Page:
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Tyler Comrie for Vox

Against doomerism

It’s boom times for doom times, but from artificial intelligence to climate change to food supplies, there’s plenty of reason to be optimistic that the future will be better — if we make it so.

From climate change to politics, a sense of pessimism about the direction of the world takes hold. To take just one example, according to one major international poll, a majority of young people agreed with the statement that “humanity is doomed.”

That pessimism is understandable given the chaotic state of the world as we see it presented to us. But it badly understates both the amazing material and political progress humanity has made over the past couple of centuries, and especially in the last few decades; and the realistic hope we should have for a future that won’t simply continue, but continue to get better.

That spirit — grounded in facts and realism, energized by what contributor Hannah Ritchie calls “changeable optimism” — is what animates this edition of The Highlight, created by the Future Perfect team at Vox. We hope our stories leave you a little more hopeful about the state of the world and its future — a future that is worth fighting for.

Tyler Comrie for Vox

The doomers are wrong about humanity’s future — and its past

The necessity of progress.

By Bryan Walsh

Image of a robot beneath a rainbow Tyler Comrie for Vox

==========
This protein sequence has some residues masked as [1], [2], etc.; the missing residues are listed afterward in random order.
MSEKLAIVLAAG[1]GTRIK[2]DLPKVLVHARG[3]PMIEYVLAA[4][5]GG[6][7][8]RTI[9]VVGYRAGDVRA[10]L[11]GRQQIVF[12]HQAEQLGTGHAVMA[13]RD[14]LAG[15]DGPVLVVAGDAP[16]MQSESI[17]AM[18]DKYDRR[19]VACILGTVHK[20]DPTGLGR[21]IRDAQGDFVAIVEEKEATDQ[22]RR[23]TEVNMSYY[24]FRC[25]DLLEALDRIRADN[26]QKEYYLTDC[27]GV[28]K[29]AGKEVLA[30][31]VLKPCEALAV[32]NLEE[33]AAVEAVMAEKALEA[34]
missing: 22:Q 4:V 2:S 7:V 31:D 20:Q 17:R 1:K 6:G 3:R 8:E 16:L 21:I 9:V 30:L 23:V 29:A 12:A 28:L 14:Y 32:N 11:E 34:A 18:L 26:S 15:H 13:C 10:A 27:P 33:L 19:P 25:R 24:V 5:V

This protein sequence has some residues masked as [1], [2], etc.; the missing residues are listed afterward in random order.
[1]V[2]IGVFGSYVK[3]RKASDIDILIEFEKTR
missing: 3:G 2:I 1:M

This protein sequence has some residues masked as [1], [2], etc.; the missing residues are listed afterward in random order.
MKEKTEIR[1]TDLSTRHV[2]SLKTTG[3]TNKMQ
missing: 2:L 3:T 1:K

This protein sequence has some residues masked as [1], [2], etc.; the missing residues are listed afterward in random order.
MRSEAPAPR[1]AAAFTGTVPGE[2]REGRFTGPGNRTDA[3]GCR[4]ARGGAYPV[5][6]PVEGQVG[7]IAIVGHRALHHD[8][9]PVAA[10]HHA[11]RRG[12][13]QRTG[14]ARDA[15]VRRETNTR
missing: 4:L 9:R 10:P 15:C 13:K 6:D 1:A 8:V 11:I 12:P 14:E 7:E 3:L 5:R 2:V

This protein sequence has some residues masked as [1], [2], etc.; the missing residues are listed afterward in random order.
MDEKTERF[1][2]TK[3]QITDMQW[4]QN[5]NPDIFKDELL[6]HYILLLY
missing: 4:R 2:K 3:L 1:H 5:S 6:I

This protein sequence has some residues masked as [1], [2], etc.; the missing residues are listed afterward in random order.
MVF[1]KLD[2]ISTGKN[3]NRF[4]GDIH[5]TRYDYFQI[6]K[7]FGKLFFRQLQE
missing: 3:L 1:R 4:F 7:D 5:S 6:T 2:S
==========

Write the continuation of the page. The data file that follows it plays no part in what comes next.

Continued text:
The case for slowing down AI

Pumping the brakes on artificial intelligence could be the best thing we ever do for humanity.

By Sigal Samuel

Image of a flower beneath a rainbow Tyler Comrie for Vox

We need the right kind of climate optimism

Climate pessimism dooms us to a terrible future. Complacent optimism is no better.

By Hannah Ritchie

Tyler Comrie for Vox

Why the news is so negative — and what we can do about it

We can break the cycle of negativity bias in the media and get a more balanced view of the world.

By Dylan Matthews

How will we feed Earth’s rising population? Ask the Dutch.

The Netherlands’ hyper-efficient food system is both a triumph and a cautionary tale.

By Kenny Torrella

Native American histories show rebuilding is possible — and necessary — after catastrophe

What the medicine wheel, an Indigenous American model of time, shows about apocalypse.

By B.L. Blanchard


Editors: Bryan Walsh, Marina Bolotnikova, Elbert Ventura
Copy editors/fact-checkers: Elizabeth Crane, Kim Eggleston, Tanya Pai, Caitlin PenzeyMoog
Additional fact-checking: Anouck Dussaud, Sophie Hurwitz
Art direction: Dion Lee
Audience: Gabriela Fernandez, Shira Tarlo, Agnes Mazur
Production/project editors: Lauren Katz, Nathan Hall

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